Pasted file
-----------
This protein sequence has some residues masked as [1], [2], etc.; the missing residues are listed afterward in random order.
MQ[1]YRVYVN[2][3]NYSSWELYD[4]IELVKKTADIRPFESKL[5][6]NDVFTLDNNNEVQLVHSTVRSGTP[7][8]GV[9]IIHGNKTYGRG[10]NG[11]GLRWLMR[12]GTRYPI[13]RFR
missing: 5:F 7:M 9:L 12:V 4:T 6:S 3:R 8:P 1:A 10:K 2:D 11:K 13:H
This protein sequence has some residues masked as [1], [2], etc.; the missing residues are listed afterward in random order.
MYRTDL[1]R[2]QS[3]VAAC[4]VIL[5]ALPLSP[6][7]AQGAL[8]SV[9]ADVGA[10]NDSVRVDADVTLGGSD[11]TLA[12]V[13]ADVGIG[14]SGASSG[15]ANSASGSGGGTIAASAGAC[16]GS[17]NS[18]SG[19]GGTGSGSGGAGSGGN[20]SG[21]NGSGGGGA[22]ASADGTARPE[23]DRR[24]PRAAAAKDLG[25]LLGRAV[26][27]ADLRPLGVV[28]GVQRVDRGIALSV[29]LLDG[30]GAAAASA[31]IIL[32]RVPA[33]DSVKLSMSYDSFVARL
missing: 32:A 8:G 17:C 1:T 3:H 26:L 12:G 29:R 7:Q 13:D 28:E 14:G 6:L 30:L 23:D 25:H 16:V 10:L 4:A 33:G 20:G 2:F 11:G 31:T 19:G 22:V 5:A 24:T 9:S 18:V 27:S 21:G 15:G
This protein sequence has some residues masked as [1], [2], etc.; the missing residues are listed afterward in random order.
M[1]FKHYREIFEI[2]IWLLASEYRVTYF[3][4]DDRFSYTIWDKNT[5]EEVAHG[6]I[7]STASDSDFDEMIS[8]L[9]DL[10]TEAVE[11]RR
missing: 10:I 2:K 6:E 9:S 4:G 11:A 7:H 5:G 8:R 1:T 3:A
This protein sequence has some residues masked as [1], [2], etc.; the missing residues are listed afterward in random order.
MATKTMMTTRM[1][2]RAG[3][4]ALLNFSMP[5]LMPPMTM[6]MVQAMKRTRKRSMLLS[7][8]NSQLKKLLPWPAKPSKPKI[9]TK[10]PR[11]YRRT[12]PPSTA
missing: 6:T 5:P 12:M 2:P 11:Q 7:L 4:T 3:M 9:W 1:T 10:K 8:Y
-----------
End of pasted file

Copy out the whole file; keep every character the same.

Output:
This protein sequence has some residues masked as [1], [2], etc.; the missing residues are listed afterward in random order.
MQ[1]YRVYVN[2][3]NYSSWELYD[4]IELVKKTADIRPFESKL[5][6]NDVFTLDNNNEVQLVHSTVRSGTP[7][8]GV[9]IIHGNKTYGRG[10]NG[11]GLRWLMR[12]GTRYPI[13]RFR
missing: 5:F 7:M 9:L 12:V 4:T 6:S 3:R 8:P 1:A 10:K 2:D 11:K 13:H
This protein sequence has some residues masked as [1], [2], etc.; the missing residues are listed afterward in random order.
MYRTDL[1]R[2]QS[3]VAAC[4]VIL[5]ALPLSP[6][7]AQGAL[8]SV[9]ADVGA[10]NDSVRVDADVTLGGSD[11]TLA[12]V[13]ADVGIG[14]SGASSG[15]ANSASGSGGGTIAASAGAC[16]GS[17]NS[18]SG[19]GGTGSGSGGAGSGGN[20]SG[21]NGSGGGGA[22]ASADGTARPE[23]DRR[24]PRAAAAKDLG[25]LLGRAV[26][27]ADLRPLGVV[28]GVQRVDRGIALSV[29]LLDG[30]GAAAASA[31]IIL[32]RVPA[33]DSVKLSMSYDSFVARL
missing: 32:A 8:G 17:C 1:T 3:H 26:L 12:G 29:R 7:Q 13:D 28:E 14:G 6:L 30:L 23:D 25:H 16:V 10:L 4:A 33:G 20:G 2:F 11:G 31:T 19:G 22:V 5:A 24:T 9:S 18:V 27:S 21:G 15:G
This protein sequence has some residues masked as [1], [2], etc.; the missing residues are listed afterward in random order.
M[1]FKHYREIFEI[2]IWLLASEYRVTYF[3][4]DDRFSYTIWDKNT[5]EEVAHG[6]I[7]STASDSDFDEMIS[8]L[9]DL[10]TEAVE[11]RR
missing: 10:I 2:K 6:E 9:S 4:G 11:A 7:H 5:G 8:R 1:T 3:A
This protein sequence has some residues masked as [1], [2], etc.; the missing residues are listed afterward in random order.
MATKTMMTTRM[1][2]RAG[3][4]ALLNFSMP[5]LMPPMTM[6]MVQAMKRTRKRSMLLS[7][8]NSQLKKLLPWPAKPSKPKI[9]TK[10]PR[11]YRRT[12]PPSTA
missing: 6:T 5:P 12:M 2:P 11:Q 7:L 4:T 3:M 9:W 1:T 10:K 8:Y